- Take two of your segments and rotate one by 180 degrees, so that you have alternate colors to sew together.
- Match the central seams, pin them into place, then sew these two strips together and press.
- Do the same with the other strips.
Method 3 - Charm Squares
If you have purchased pre-cut charm square blocks (usually 5” (13 cm) square) you can use two of them to make a four patch. Of course, you can just cut yourself two large squares!
- Place the squares on top of one another, right sides together. Draw a line across the middle of the top square. Use the measurements on your quilting ruler to find the exact center. Sew ¼”(6mm) seam on either side of the line.
- Cut along the line and open up your strips.
- Press the seams open.
- Rotate one of the squares 180 degrees.
- Now put your two opened squares together, right sides facing. Remember one needs to be rotated so that your seams nest.
- Hold them precisely in place with a pin before stitching them together.
What does it mean to nest the seams, I hear you ask? It means to line up the seams of each block so that they seem to fit together perfectly. They must be well pressed to one side before you ‘nest’ them. Each seam must be laying in opposite directions. If you press the seams together with your fingers, you will feel them almost click into place and lock together.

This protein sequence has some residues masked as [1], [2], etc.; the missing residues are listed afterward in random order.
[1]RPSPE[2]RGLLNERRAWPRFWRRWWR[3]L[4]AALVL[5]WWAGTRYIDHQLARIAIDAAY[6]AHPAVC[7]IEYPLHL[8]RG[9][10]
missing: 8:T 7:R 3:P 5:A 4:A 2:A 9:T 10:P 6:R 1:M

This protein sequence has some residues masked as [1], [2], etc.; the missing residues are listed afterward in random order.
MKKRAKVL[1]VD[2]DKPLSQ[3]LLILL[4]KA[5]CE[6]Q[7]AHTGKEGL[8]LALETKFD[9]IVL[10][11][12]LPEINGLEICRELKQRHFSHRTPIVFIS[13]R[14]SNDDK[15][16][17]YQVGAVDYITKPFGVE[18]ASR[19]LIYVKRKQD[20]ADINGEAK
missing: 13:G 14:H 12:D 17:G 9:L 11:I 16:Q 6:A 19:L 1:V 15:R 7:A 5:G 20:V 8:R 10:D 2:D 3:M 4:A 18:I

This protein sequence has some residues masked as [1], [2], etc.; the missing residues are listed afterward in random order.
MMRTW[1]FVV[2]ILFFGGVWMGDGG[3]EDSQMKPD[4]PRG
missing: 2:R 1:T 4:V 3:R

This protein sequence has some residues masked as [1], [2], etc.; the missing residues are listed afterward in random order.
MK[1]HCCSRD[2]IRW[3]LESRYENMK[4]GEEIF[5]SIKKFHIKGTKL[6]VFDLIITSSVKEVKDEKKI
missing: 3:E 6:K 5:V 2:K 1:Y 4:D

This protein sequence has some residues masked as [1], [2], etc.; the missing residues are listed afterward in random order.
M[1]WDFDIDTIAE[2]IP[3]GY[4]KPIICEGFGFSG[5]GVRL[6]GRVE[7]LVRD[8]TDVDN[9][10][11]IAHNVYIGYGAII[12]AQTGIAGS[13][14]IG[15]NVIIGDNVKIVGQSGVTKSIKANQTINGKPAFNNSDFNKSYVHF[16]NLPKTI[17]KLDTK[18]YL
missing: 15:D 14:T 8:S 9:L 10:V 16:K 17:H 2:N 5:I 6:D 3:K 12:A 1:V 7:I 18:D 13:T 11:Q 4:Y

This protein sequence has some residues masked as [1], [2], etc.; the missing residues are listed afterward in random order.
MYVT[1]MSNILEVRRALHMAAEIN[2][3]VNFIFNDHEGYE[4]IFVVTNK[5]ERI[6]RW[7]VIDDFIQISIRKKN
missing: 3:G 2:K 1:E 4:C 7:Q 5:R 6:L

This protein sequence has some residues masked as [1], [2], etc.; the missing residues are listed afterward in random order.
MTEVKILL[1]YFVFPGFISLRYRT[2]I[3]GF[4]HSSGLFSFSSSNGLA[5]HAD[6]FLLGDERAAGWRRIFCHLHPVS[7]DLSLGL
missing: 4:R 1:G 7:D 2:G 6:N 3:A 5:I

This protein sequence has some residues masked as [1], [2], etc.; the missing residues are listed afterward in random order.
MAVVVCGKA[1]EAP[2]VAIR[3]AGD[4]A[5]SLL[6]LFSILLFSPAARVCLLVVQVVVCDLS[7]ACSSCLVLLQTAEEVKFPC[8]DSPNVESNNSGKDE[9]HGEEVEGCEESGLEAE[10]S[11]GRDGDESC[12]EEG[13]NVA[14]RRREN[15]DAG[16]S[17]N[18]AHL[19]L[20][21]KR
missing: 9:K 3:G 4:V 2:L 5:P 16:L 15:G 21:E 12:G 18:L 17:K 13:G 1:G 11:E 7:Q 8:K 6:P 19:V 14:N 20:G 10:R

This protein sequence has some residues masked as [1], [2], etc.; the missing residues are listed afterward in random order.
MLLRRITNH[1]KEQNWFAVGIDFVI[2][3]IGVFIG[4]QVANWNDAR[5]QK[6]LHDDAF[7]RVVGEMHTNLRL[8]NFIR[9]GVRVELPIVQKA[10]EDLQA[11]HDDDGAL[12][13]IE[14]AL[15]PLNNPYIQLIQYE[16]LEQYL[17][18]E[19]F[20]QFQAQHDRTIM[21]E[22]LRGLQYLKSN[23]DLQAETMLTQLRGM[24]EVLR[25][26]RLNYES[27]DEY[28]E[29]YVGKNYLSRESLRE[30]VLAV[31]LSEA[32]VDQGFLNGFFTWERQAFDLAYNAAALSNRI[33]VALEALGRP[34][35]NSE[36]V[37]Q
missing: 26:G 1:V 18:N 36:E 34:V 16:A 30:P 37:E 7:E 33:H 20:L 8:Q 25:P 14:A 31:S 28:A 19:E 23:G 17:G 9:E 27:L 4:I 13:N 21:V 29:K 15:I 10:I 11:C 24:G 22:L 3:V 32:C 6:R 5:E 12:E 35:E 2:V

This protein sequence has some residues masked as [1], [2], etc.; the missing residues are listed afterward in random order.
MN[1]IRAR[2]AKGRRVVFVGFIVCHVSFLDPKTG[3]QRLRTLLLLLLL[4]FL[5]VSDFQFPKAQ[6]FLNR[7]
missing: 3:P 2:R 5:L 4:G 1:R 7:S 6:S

- Draw another line down the center, perpendicular to your previous stitching line. Again, be precise when finding the center.
- Sew ¼” (6mm) seams on both sides of the line again.
- Cut along the line.
- Open out, and you will have 2 Four Patch blocks. Press.
- Square up your four patch blocks before joining them together.
Method 4 - Another Charm Pack Method
- Place your squares together, right sides facing.
- Sew along the outside of two opposite edges.
- Measure carefully with your quilting ruler, and cut down the center of the blocks.
- Open and Press.
- Rotate the units by 180 degrees, so that the seams nest together and opposite colors are facing each other. Do not be in a rush and leave out the rotation step! I accidentally did this a while ago, and ended up with a nice row of parallel rectangles!
- Put your squares right sides together.
- Sew on the outside of your square on opposite sides again, across your previous seam.
- Measure and cut down the middle again.
- Open out and press. You will have 2 four patch blocks.
- When your block is complete, be sure to square it up before joining units together.
Arrangement Of Four Patch Quilt Blocks
Once you have made your individual blocks, you need to decide how you are going to combine them to create your whole quilt top.